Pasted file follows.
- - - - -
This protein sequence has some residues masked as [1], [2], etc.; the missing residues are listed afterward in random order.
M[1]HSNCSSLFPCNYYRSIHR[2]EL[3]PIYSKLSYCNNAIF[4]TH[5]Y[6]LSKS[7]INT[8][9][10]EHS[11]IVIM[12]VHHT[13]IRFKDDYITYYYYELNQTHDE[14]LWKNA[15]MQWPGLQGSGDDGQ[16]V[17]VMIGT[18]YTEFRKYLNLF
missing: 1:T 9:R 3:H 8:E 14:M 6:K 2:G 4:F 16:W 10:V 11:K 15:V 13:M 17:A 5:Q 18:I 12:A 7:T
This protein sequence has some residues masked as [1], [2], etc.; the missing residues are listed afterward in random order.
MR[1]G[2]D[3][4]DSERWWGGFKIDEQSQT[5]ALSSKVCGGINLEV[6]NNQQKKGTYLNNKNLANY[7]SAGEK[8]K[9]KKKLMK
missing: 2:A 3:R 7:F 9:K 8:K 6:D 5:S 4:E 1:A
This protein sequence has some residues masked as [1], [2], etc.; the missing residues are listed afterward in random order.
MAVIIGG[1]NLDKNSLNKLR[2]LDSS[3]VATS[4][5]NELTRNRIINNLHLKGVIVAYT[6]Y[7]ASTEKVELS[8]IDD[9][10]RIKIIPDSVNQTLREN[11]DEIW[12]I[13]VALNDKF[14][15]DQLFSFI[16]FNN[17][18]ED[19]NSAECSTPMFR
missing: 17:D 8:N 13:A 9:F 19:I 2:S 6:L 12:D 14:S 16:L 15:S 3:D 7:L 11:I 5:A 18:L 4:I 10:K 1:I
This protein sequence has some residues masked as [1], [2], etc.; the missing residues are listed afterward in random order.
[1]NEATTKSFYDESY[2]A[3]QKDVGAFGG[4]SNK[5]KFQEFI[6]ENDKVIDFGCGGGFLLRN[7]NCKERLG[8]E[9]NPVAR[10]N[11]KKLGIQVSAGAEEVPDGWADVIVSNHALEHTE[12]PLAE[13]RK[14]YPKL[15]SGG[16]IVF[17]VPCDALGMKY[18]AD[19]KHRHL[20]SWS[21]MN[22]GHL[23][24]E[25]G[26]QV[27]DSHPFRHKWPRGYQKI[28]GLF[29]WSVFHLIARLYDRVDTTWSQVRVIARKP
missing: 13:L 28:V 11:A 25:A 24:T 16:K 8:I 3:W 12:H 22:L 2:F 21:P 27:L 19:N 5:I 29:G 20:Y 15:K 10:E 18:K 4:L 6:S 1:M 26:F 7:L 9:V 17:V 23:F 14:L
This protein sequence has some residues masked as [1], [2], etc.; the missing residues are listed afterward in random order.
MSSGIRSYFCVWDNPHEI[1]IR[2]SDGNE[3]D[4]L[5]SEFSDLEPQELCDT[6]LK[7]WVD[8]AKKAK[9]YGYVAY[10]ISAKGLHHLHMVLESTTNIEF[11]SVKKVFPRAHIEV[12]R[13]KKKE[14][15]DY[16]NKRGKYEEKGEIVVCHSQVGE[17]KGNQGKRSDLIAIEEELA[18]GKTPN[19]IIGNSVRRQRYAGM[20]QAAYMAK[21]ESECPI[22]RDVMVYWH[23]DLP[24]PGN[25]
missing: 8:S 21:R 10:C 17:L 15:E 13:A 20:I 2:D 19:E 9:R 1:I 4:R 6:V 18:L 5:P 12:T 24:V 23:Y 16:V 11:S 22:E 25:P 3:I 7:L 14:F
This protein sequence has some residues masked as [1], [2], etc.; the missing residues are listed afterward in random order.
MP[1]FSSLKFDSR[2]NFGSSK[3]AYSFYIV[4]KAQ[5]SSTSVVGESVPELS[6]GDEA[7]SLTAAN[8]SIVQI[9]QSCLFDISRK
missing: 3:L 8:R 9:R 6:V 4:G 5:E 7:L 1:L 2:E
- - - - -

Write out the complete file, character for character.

This protein sequence has some residues masked as [1], [2], etc.; the missing residues are listed afterward in random order.
M[1]HSNCSSLFPCNYYRSIHR[2]EL[3]PIYSKLSYCNNAIF[4]TH[5]Y[6]LSKS[7]INT[8][9][10]EHS[11]IVIM[12]VHHT[13]IRFKDDYITYYYYELNQTHDE[14]LWKNA[15]MQWPGLQGSGDDGQ[16]V[17]VMIGT[18]YTEFRKYLNLF
missing: 1:T 9:R 3:H 8:E 14:M 6:K 2:G 4:F 16:W 10:V 11:K 15:V 13:M 17:A 5:Q 18:I 12:A 7:T
This protein sequence has some residues masked as [1], [2], etc.; the missing residues are listed afterward in random order.
MR[1]G[2]D[3][4]DSERWWGGFKIDEQSQT[5]ALSSKVCGGINLEV[6]NNQQKKGTYLNNKNLANY[7]SAGEK[8]K[9]KKKLMK
missing: 2:A 3:R 7:F 9:K 8:K 6:D 5:S 4:E 1:A
This protein sequence has some residues masked as [1], [2], etc.; the missing residues are listed afterward in random order.
MAVIIGG[1]NLDKNSLNKLR[2]LDSS[3]VATS[4][5]NELTRNRIINNLHLKGVIVAYT[6]Y[7]ASTEKVELS[8]IDD[9][10]RIKIIPDSVNQTLREN[11]DEIW[12]I[13]VALNDKF[14][15]DQLFSFI[16]FNN[17][18]ED[19]NSAECSTPMFR
missing: 17:D 8:N 13:A 9:F 19:I 2:S 6:L 12:D 14:S 16:L 15:S 3:D 7:L 11:I 5:A 18:L 4:I 10:K 1:I
This protein sequence has some residues masked as [1], [2], etc.; the missing residues are listed afterward in random order.
[1]NEATTKSFYDESY[2]A[3]QKDVGAFGG[4]SNK[5]KFQEFI[6]ENDKVIDFGCGGGFLLRN[7]NCKERLG[8]E[9]NPVAR[10]N[11]KKLGIQVSAGAEEVPDGWADVIVSNHALEHTE[12]PLAE[13]RK[14]YPKL[15]SGG[16]IVF[17]VPCDALGMKY[18]AD[19]KHRHL[20]SWS[21]MN[22]GHL[23][24]E[25]G[26]QV[27]DSHPFRHKWPRGYQKI[28]GLF[29]WSVFHLIARLYDRVDTTWSQVRVIARKP
missing: 13:L 28:V 11:A 25:A 24:T 16:K 8:I 3:W 12:H 22:L 2:F 21:P 27:L 19:N 5:I 29:G 20:Y 15:K 10:E 18:K 4:L 6:S 1:M 26:F 7:L 9:V 17:V 23:F 14:L
This protein sequence has some residues masked as [1], [2], etc.; the missing residues are listed afterward in random order.
MSSGIRSYFCVWDNPHEI[1]IR[2]SDGNE[3]D[4]L[5]SEFSDLEPQELCDT[6]LK[7]WVD[8]AKKAK[9]YGYVAY[10]ISAKGLHHLHMVLESTTNIEF[11]SVKKVFPRAHIEV[12]R[13]KKKE[14][15]DY[16]NKRGKYEEKGEIVVCHSQVGE[17]KGNQGKRSDLIAIEEELA[18]GKTPN[19]IIGNSVRRQRYAGM[20]QAAYMAK[21]ESECPI[22]RDVMVYWH[23]DLP[24]PGN[25]
missing: 8:S 21:R 10:C 17:L 15:E 13:A 20:I 2:D 19:E 9:R 1:I 4:R 6:V 18:L 5:P 12:T 24:V 23:Y 16:V 11:S 22:E 25:P 3:I 7:L 14:F
This protein sequence has some residues masked as [1], [2], etc.; the missing residues are listed afterward in random order.
MP[1]FSSLKFDSR[2]NFGSSK[3]AYSFYIV[4]KAQ[5]SSTSVVGESVPELS[6]GDEA[7]SLTAAN[8]SIVQI[9]QSCLFDISRK
missing: 3:L 8:R 9:R 6:V 4:G 5:E 7:L 1:L 2:E